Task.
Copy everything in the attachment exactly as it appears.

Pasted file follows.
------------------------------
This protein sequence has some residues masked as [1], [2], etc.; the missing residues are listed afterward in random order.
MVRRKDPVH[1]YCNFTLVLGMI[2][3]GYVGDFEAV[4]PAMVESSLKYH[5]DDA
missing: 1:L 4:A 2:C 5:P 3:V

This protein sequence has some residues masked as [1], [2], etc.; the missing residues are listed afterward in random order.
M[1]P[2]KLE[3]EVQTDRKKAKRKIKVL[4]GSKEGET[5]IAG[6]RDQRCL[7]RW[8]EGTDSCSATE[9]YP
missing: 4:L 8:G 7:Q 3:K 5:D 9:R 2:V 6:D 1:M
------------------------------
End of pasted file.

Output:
This protein sequence has some residues masked as [1], [2], etc.; the missing residues are listed afterward in random order.
MVRRKDPVH[1]YCNFTLVLGMI[2][3]GYVGDFEAV[4]PAMVESSLKYH[5]DDA
missing: 1:L 4:A 2:C 5:P 3:V

This protein sequence has some residues masked as [1], [2], etc.; the missing residues are listed afterward in random order.
M[1]P[2]KLE[3]EVQTDRKKAKRKIKVL[4]GSKEGET[5]IAG[6]RDQRCL[7]RW[8]EGTDSCSATE[9]YP
missing: 4:L 8:G 7:Q 3:K 5:D 9:R 2:V 6:D 1:M